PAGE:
in therapy with Jason Segel and Harrison Ford



Jimmy (Jason Segel) and Doctor Phil Rhodes (Harrison Ford), in the series


Even the white males in their forties are vague. After pushing an uprooted football coach onto the shrink’s couch in Ted LassoBill Lawrence (helped by Brett Goldstein, himself an actor in Ted Lassoand Jason Segel) sends the Marshall of How I Met Your Mother getting treatment in a comedy that marks the second collaboration between Lawrence and Apple TV+.

Devastated by the accidental death of his wife, Jimmy (Jason Segel) is an adrift therapist. When he’s not exhausting his nights swallowing pills and snorting cocaine in the company of prostitutes, he seeks instructions for his 17-year-old daughter, Alice, who has taken refuge with a neighbor (Christa Miller ) too happy to get a chick back after the departure of her three grown-up sons. At the office, Jimmy is freewheeling and his way of taking his patients out of the office for more or less productive trips worries and increasingly irritates Paul, his boss ( Harrison Ford). His sparkling colleague Gaby (Jessica Williams, amazing) consoles him as best she can, her good humor slung over her shoulder while she herself is in the process of a divorce.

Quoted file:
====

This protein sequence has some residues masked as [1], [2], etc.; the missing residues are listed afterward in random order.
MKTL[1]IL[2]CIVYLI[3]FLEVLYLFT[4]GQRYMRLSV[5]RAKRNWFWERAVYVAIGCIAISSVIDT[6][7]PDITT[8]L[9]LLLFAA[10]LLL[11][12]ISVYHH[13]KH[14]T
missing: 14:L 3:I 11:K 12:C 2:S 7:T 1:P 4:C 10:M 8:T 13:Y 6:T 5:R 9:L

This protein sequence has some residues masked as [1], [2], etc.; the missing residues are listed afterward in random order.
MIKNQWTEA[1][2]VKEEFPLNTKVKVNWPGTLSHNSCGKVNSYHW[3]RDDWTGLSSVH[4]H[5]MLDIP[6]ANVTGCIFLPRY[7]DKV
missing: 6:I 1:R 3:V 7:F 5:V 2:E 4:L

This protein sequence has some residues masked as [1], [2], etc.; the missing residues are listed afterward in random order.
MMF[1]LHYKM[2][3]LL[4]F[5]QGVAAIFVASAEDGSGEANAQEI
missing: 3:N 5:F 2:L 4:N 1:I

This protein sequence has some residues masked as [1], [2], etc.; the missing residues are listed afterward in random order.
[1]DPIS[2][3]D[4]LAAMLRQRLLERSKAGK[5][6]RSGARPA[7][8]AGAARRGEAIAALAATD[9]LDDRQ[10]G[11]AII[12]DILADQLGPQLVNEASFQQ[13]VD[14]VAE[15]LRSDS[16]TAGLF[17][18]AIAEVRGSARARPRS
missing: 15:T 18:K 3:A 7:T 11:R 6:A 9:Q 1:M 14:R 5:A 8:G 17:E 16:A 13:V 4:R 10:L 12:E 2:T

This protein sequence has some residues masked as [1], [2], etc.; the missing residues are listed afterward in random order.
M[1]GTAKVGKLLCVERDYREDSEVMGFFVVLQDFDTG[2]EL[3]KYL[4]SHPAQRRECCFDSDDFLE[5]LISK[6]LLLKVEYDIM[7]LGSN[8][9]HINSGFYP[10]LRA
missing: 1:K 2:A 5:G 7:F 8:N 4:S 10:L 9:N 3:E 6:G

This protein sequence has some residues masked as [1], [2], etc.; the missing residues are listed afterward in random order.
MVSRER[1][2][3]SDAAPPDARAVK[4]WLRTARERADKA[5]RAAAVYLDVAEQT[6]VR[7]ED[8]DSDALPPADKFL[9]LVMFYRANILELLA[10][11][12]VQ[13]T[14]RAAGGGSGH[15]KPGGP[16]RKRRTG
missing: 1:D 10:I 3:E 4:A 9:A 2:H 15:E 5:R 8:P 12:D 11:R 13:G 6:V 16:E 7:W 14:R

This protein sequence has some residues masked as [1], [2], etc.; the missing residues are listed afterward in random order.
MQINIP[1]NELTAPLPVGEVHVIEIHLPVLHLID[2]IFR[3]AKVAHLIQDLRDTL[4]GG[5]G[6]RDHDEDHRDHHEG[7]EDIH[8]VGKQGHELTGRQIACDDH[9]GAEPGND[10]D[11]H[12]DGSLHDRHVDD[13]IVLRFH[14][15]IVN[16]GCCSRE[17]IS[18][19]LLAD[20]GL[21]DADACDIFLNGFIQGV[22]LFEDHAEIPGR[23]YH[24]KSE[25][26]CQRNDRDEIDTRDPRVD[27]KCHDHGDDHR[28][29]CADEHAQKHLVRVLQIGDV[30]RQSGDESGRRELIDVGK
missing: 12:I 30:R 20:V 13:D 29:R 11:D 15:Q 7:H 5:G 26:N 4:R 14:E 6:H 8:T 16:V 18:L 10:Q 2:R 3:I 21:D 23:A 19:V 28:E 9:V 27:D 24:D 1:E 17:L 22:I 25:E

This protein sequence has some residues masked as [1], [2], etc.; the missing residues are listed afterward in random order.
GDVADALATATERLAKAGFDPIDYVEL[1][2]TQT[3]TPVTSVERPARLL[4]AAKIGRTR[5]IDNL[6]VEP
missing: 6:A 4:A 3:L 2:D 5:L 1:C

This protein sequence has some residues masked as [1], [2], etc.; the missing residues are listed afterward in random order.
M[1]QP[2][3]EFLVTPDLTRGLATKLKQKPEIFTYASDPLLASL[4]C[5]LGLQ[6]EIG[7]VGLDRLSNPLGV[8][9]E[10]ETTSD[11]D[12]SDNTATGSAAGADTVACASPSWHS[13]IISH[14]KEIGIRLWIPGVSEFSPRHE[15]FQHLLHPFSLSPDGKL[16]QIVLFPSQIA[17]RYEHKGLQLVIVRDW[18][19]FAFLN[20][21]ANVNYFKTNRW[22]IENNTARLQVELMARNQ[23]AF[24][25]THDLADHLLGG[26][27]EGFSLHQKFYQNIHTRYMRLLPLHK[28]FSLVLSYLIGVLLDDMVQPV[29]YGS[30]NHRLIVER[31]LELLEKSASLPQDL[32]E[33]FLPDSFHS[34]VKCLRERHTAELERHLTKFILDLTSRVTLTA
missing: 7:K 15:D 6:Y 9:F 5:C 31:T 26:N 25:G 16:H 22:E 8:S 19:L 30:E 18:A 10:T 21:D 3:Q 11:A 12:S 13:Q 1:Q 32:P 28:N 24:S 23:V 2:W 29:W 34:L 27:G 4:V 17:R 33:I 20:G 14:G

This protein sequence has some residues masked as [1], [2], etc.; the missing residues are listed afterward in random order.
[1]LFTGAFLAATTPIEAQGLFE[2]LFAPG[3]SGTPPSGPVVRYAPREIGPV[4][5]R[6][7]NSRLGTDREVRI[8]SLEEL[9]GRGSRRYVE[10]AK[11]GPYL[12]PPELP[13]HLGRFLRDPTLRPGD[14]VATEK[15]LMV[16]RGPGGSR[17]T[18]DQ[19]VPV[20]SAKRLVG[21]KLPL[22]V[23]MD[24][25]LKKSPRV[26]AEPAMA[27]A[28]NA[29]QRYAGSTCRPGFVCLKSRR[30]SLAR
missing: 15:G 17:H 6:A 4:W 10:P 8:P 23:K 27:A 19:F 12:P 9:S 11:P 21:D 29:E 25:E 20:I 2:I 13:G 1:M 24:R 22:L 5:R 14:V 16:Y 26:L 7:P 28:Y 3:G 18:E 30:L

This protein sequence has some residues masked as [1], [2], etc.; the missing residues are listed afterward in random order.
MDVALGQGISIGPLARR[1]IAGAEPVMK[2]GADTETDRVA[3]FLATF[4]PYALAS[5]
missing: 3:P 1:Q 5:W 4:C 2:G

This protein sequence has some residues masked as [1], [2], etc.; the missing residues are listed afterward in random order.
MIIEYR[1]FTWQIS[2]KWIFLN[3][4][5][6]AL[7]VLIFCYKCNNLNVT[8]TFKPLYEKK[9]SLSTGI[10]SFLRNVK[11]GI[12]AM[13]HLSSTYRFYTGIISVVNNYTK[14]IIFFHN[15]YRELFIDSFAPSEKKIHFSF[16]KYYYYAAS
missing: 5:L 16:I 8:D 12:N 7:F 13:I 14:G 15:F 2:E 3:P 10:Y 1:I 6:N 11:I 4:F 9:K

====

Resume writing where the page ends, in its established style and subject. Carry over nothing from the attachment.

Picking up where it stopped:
Screenwriters’ skills

Under the warm Pasadena, California sun, all the characters in Shrinking advance on a crutch, and we recognize the know-how of the scriptwriters in the way the characters also lean on each other to treat small neuroses in which Mr. and Everyone will easily recognize each other – grief, therefore, post-traumatic stress, the need for love, loneliness and, of course, the difficulty of communicating. All of this is treated through a vision of post-Covid therapy, de-dramatized but ultimately very sanitized, where Freud left room for simple common sense and benevolence.

Shrinking compensates for this blind spot with a perfect balance between laughter and more delicate emotions. There is indeed a balance close to Ted Lasso, this fluidity with which the comedy suddenly comes crashing down against the drama, thus giving relief to scenes that are sometimes a little too explanatory. But, unlike the series worn by Jason Sudeikis, Shrinking formally allows few steps aside, if not a great freedom left to the actors, who are all particularly well distributed.

There will undoubtedly be sorrowful spirits to regret the use of Harrison Ford as a grumpy psychiatrist to whom we do not do it, but it must be admitted that few stars embrace old age with such relaxation. And his partners seem so happy to play opposite him that we don’t see why we would deprive ourselves of treating the winter blues in their company.

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